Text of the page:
What's in Season at the Farmers Markets: Bouquets of Basil
We felt a bit negligent with last week's summer tomato primer. To mention tomatoes without including the basil in the basket next door is to gloss over one of the more perfect culinary matches of the season. We were reminded of that this week when we went to one of our favorite vendors and were shown a basil leaf that spanned the width of our palm. Broad, ruffled, mostly green, but sometimes purple, fresh and fragrant summertime basil is now available bundled up in fat layered bouquets.
There are almost as many different kinds of basil as there are tomatoes, though you're likely to find only a handful of cultivars at the farmers market, sweet basil being the most common, with a heavy clove (from eugenol, which is the same chemical that give cloves their pungency) and sometimes fruity perfume. The aforementioned palm-sized leaf was from a variety called mammoth basil, which proves its name with each gigantic leaf. It and the Genovese variety (the traditional leaf of pesto) have that signature clovey quality plus a slight spiciness reminiscent of pepper and cinnamon. Other basils take the guesswork out of their primary flavor profiles by being named according to type, such as lemon basil, cinnamon basil, and licorice or anise basil. And what steamy bowl of phở would be complete without a pile of aromatic, purple stemmed, and smooth leaved Thai or Spice basil sitting nearby waiting to be plucked.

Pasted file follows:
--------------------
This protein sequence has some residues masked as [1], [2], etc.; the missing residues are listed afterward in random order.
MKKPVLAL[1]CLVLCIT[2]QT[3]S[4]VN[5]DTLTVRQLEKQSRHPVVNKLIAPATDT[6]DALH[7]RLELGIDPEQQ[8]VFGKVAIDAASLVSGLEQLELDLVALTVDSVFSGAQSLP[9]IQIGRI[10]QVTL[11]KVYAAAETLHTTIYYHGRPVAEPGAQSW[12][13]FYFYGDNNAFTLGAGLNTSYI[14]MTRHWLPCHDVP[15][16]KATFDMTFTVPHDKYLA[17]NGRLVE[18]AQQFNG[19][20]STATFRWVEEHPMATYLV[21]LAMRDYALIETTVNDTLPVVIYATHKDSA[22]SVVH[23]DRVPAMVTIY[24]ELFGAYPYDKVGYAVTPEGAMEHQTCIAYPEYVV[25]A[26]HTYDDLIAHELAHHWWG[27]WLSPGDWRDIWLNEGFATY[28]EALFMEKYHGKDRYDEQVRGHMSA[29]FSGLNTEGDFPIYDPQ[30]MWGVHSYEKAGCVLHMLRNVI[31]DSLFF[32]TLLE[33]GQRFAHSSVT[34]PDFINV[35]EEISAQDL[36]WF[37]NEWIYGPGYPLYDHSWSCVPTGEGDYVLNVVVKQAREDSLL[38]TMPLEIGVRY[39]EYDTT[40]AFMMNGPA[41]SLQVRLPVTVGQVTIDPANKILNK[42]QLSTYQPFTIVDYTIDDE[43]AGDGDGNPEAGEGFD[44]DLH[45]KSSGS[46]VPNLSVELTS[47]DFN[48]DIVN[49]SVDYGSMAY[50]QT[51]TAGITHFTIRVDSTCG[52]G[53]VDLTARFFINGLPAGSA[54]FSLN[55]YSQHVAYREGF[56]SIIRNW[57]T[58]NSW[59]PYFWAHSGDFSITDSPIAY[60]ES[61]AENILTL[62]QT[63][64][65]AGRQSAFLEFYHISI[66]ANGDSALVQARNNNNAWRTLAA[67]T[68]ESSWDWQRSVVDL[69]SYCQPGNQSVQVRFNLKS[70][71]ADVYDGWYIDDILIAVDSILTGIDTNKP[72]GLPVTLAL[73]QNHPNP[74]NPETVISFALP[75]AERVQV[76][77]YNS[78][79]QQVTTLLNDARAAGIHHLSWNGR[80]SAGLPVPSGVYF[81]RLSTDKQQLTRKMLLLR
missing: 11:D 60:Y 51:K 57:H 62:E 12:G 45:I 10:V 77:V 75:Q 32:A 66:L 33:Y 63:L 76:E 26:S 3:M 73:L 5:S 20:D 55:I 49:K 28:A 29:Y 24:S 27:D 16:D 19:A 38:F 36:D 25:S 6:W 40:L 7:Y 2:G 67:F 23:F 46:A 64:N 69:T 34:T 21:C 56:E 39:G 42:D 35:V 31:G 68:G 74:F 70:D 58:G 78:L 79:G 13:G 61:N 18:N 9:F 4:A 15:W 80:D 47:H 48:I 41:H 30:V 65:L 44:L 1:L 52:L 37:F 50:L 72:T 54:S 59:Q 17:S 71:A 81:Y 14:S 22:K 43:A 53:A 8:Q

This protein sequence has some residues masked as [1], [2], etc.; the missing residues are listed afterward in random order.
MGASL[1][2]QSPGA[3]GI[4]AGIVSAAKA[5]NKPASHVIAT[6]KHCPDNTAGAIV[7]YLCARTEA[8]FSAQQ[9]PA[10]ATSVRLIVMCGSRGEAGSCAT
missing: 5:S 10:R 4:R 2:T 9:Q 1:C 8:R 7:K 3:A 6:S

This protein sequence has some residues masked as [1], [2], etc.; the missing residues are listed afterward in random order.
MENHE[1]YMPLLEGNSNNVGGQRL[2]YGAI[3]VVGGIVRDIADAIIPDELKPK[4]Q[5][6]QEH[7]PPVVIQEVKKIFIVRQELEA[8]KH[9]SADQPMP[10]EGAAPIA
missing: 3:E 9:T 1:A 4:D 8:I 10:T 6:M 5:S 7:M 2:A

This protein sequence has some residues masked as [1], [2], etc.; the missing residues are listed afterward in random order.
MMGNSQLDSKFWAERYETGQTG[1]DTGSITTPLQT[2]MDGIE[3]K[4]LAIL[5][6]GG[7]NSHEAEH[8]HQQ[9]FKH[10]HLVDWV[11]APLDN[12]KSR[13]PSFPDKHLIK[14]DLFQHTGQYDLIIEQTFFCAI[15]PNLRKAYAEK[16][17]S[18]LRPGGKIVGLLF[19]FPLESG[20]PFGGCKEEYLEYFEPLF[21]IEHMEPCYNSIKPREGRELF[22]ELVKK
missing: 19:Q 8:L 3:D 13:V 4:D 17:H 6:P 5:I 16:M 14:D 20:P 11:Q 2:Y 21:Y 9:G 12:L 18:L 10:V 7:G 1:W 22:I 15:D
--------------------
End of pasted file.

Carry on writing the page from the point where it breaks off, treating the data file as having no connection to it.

Basil of any kind has a tendency to turn a muddy brown when left to oxidize or when cooked overlong, so freshness is absolutely key. Stems should be green (or purple depending on variety) and juicy. Leaves should be brightly colored and have firm veining down the center, though on sunny market days a few wilty bunches will probably be the norm. No matter. Treat them like a bouquet of flowers, trimming off a section of stems and putting them in a cup of cool water on your counter. Ideally, you should plan on using them within a couple of days of purchase. If not, make pesto and freeze for later. If you plan on cooking with the fresh leaves, wait to add them to your pot at the end of your recipe so they keep most of their green color and fresh flavor.
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